The Gospels in Coptic and Arabic, produced in Egypt.
What is the Coptic language?
Coptic is the ancient language of the Egyptians written initially in the hieroglyphic and demotic scripts. By the end of the 2nd century CE the ancient scripts were discarded in favour of the Greek alphabet with seven additional characters for sounds, adapted from demotic not found in Greek. There are two major Coptic dialects: Sahidic originating in the regions of Upper Egypt, and Bohairic deriving from the western Nile Delta in Lower Egypt.
Towards the early modern period the Coptic language was superseded by Arabic as a spoken language, retaining to this day its Bohairic dialect for biblical and liturgical books. Gradually, even these books were endowed with Arabic translations, rubrics and colophons, and occasionally with Islamic style ornamentation.
This paper codex was created in 1663. It was dedicated by John, the 105th Patriarch of Alexandria in the Church of the Virgin and St George, in Cairo, in 1731. It contains miniatures of Gospel scenes showing European influences in their style, going back to Antonio Tempesta’s woodcuts in the Arabic Gospels printed in Rome in 1591. This manuscript is also notable for its fine binding.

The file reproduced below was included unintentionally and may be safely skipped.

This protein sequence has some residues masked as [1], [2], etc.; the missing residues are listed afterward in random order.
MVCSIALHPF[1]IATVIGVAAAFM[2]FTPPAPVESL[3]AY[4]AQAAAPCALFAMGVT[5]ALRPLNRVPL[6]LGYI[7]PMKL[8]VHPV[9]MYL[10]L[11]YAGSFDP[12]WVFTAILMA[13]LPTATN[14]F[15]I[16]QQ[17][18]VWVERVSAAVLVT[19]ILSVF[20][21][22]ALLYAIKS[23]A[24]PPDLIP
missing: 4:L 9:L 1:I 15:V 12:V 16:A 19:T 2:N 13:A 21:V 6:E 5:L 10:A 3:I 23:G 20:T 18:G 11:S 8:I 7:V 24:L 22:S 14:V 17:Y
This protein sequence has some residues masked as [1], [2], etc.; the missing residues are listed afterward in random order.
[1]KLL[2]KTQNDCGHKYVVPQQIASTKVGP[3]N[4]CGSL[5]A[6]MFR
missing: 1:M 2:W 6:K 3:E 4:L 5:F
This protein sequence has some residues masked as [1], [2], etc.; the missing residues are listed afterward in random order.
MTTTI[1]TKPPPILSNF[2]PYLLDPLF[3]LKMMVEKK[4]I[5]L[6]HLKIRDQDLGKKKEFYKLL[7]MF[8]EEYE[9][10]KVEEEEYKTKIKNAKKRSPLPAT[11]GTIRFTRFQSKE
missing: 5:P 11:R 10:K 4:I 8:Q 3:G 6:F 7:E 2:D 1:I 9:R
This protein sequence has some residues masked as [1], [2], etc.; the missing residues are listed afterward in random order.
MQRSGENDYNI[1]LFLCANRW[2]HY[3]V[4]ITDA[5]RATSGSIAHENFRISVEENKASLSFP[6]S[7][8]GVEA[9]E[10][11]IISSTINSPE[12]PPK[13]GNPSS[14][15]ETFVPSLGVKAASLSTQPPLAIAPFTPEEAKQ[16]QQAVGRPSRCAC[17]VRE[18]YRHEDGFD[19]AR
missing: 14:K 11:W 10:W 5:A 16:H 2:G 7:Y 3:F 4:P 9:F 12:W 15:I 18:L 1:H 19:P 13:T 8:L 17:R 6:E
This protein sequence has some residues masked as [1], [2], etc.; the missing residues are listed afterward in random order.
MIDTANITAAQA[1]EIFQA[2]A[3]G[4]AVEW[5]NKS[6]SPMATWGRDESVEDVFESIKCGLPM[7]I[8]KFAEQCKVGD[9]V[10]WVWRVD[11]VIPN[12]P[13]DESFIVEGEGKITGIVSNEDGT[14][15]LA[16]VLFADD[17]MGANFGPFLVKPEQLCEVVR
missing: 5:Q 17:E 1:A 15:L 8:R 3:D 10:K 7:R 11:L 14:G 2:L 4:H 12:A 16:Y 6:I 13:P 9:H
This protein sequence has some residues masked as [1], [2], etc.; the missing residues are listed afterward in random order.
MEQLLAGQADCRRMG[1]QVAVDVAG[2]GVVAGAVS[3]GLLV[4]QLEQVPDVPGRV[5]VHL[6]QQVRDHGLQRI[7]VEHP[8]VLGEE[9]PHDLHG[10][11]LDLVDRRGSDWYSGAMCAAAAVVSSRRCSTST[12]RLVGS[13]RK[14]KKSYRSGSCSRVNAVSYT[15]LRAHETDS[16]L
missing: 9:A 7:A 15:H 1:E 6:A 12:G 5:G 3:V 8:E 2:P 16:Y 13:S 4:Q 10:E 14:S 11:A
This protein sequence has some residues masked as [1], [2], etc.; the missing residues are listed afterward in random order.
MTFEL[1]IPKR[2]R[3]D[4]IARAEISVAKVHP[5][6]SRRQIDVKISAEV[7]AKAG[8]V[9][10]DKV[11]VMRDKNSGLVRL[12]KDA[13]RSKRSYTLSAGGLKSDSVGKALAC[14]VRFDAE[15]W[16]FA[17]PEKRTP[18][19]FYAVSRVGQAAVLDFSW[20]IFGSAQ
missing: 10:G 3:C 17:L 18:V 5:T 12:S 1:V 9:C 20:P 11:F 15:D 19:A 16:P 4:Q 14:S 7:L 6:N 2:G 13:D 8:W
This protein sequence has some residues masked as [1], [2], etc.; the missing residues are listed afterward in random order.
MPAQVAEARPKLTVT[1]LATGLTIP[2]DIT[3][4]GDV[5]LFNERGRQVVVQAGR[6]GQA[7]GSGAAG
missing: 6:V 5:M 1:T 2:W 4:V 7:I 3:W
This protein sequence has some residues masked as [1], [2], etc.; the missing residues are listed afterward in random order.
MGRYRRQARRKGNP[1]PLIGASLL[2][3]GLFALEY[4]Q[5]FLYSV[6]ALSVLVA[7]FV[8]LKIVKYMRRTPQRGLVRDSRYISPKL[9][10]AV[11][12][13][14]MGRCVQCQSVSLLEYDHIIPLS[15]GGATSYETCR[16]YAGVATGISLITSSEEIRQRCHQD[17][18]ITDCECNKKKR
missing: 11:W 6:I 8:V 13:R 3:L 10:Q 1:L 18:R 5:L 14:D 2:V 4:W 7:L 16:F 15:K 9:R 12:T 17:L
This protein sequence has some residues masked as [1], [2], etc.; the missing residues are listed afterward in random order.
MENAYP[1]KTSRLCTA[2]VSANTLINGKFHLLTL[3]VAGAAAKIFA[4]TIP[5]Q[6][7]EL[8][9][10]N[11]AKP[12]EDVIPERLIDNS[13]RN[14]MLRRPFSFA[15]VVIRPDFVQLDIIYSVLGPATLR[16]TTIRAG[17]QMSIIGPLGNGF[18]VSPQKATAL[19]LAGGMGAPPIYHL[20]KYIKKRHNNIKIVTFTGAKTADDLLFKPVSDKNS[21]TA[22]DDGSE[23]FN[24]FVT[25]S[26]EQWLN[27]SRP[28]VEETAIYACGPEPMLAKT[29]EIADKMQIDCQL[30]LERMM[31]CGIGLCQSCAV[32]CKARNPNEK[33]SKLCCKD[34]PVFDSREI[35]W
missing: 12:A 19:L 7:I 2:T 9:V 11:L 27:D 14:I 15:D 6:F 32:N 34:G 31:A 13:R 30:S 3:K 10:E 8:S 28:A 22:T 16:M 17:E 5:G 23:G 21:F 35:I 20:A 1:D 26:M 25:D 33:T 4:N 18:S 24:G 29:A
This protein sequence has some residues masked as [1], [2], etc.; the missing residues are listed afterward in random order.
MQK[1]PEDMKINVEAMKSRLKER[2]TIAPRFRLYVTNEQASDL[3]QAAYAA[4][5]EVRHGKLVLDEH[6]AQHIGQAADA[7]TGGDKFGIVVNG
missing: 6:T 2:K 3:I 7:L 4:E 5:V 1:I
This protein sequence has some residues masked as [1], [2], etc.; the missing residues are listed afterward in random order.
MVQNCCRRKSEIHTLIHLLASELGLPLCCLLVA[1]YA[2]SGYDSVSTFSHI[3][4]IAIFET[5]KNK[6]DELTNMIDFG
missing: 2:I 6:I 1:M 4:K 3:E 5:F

- Article by:
- Christianity, Sacred texts
Dr Scot McKendrick explores the Christian Bible, looking at the contents of the Old and New Testaments and the differences between the Jewish and Christian canon, alongside early translations of, and languages used for, the Bible.
- Article by:
- Erica C D Hunter
- Christianity, Living Texts
Dr Erica Hunter explores the multiple translations of the Bible made in Eastern Christianity, including those in languages such as Syriac, Coptic, Armenian and Ge’ez.